27 March 1956
Yes, it is I—your roving son, four days late but here nonetheless. Saturday Lloyd Meyers & I (haven’t I written since then? Seems I recall mentioning him somewhere) went over to see the town. It rained every single minute, but we had our raincoats & didn’t get too wet. San Remo is a nice little town, typically Italian with narrow side streets & back alleys. Some beautiful modern apartments—many, in fact, growing out of steep hillsides & along the coastline. Buildings are all pastels, with a few harsh shades in the modern ones. We covered almost every inch of the city, including going up & down mountains. In some places in the older parts of the city, the streets are only six feet wide or so, & very steep. People evidently throw their garbage right into the streets, for they’re lined with eggshells & bits of vegetables. Sometimes the streets become tunnels, where the buildings are built right over them. And then, in all these narrow little passageways, you’ll come to a small open square surrounded with pink & yellow buildings, with green shutters on the windows & laundry hanging out of them. In the center of these little squares will be a small fountain of some kind—usually shaped vaguely like the Washington Monument, only about six feet high.
That night we had spaghetti & wine for supper. I ordered "Vino dolche"—sweet wine—but they bought that just-been-stomped-on stuff the Italians drink for water. From there we went on & had a vermouth, more wine, & finally ended up in a small bar & settled down to gin fizzes. The bars over here are just beginning to advertise TV. This one had it, too, though it wasn’t advertised. The station (no "s") comes on at 8:30 p.m.. Reception is fair, & programs pretty good.
This particular bar is run by a family—momma, who reminds me somewhat of Aunt Marge—poppa, & Maria, their 16 year old daughter. It’s a small place, with only five or six tables, but modern, being in one of the new apartment buildings.
Sunday I can’t remember what I did—went to the movie, probably. Don’t remember writing a letter, though I may have. Yes, I guess I did at that. Oh, well…
Monday we (Lloyd & I) went on a tour. Aside from the fact that we drove off & left our guide—who didn’t catch up to us until we’d sat at the French-Italian border for an hour—was pretty good. It was worth the money just to get off the ship. We crossed the Franco-Italian border on foot just far enough to take a quick picture & came back to the bus, safely parked in Italy. From where we were, I could see the odd-shaped mountain that rises over Monaco (Monte Carlo).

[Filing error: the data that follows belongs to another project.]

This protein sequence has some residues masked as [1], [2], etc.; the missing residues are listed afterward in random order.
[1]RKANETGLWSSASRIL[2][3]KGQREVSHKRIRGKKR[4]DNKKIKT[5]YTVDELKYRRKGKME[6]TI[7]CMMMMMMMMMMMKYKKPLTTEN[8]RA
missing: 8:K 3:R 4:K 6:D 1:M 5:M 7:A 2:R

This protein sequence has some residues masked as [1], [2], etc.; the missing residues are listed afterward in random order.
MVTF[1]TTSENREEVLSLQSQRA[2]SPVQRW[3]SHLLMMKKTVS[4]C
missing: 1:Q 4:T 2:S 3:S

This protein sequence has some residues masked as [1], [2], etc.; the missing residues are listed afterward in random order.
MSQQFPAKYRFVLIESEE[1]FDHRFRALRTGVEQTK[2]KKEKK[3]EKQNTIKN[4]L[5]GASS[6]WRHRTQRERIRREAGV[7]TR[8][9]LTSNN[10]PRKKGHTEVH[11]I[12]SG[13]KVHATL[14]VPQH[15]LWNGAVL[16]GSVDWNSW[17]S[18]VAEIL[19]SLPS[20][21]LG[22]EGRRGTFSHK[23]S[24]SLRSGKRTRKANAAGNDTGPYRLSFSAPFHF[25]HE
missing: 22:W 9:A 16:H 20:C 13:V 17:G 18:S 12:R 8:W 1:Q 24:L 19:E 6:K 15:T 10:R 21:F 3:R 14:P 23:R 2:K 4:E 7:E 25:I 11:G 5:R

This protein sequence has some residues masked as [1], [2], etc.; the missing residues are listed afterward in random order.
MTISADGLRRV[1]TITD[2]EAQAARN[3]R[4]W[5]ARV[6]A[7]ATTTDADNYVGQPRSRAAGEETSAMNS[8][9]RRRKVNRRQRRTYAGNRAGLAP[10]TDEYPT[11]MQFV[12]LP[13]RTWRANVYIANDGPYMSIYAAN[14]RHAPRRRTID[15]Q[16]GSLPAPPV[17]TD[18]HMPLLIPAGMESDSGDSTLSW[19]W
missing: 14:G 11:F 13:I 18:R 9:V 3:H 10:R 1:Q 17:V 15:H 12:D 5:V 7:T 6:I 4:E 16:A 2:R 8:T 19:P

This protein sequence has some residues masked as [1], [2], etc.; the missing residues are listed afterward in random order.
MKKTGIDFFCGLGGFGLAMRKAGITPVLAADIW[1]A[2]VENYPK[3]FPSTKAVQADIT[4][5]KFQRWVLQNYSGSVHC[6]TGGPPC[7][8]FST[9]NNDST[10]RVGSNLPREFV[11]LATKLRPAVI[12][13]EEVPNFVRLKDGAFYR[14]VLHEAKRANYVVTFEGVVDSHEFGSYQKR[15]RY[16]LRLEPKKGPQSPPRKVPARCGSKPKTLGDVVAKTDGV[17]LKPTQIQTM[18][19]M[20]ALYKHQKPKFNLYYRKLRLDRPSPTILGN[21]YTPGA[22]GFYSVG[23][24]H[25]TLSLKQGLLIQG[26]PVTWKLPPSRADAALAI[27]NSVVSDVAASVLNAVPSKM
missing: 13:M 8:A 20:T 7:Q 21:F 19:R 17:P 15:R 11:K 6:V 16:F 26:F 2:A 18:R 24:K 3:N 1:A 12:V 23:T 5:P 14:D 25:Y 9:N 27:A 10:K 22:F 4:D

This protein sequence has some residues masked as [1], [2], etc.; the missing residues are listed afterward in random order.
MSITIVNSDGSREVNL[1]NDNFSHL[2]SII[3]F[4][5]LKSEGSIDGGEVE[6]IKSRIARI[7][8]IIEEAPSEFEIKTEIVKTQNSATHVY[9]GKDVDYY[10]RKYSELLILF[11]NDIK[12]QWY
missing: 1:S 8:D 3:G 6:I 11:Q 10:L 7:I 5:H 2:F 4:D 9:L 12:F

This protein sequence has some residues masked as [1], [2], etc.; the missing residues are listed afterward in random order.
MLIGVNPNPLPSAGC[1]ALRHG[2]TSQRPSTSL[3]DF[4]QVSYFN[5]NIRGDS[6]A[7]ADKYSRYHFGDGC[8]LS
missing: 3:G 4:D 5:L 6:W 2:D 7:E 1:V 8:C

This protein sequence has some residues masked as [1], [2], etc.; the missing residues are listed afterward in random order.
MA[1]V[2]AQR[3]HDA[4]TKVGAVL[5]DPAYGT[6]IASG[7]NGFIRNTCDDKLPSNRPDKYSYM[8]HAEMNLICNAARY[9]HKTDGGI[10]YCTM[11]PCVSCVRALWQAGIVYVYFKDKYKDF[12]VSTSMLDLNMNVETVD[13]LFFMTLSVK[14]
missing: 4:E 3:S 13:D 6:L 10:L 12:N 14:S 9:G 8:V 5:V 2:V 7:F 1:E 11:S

Ate lunch in Imperia, a smallish (I’m "small-happy" tonite, aren’t I?) town—the bus parked in the town square, directly across from the gloomy building housing the "Partito Communista Italiene"—Italian Communist Party (Imperia branch).
Back to San Remo by four; we left the bus & fleet landing & headed for a park along the waterfront—Lloyd wanted to get a picture of some palm trees with the Ti in the background.
Another kid came with us—Jack Moore, a good looking kid from Tennessee, minus the drawl. He has, if I may say, beautiful eyes—he’s very dark & his eyes are light blue or grey—you seldom see people like that, & they fascinate me.
We went back later to the same bar & more gin fizz. I was elected to talk to Maria because I can speak a little Spanish. Maria can’t speak Spanish, but we got along, after long struggles with me trying to think of the right word.
Incidentally, I’m getting to be quite a linguist. I can say "sweet wine," "thank you" (Gratzia), "you’re welcome" (Prego), "excuse me" (permisso—pronounced like "pedermeeso"), "good morning/evening" (Buena suerte/sera), & "goodbye." (Arivederche). My spelling is probably as bad as my pronunciation, but I have fun..
On the way back to the ship, Jack pretended he was completely drunk—he does it very well--& whiled away the forty-five minutes we had to wait for a boat by dickering with a peddler over some music boxes. There were about fifteen music boxes on the cart, & Jack had to listen to every single one of them. He ended up buying a Parker 51 pen with his last 1,000 lire.
Now for more news on the European Front. The Lebanese earthquake, I learned from as reliable a source as it is possible to get around here, did hit Baalbek & toppled two of the remaining 6 columns of the Temple of Jupiter, & all the remaining cornice. That is a real shame—they were so beautiful & so unbelievably huge. To think, had it come four days earlier, had we been there four days later, we might have seen it. And I do have some of the last pictures ever taken of them. I don’t know what happened to the Temple of Bacchus—it was just being reconstructed after an earthquake in 1745. Things do happen.
A mere 137 days to go.
Oh, yes—I’m allowing myself one more extravagance while in the Med; a tour is leaving from Valencia (by air) for four days in Madrid. I’m going, if I possibly can.
Well, it’s almost taps, & so I’d better close.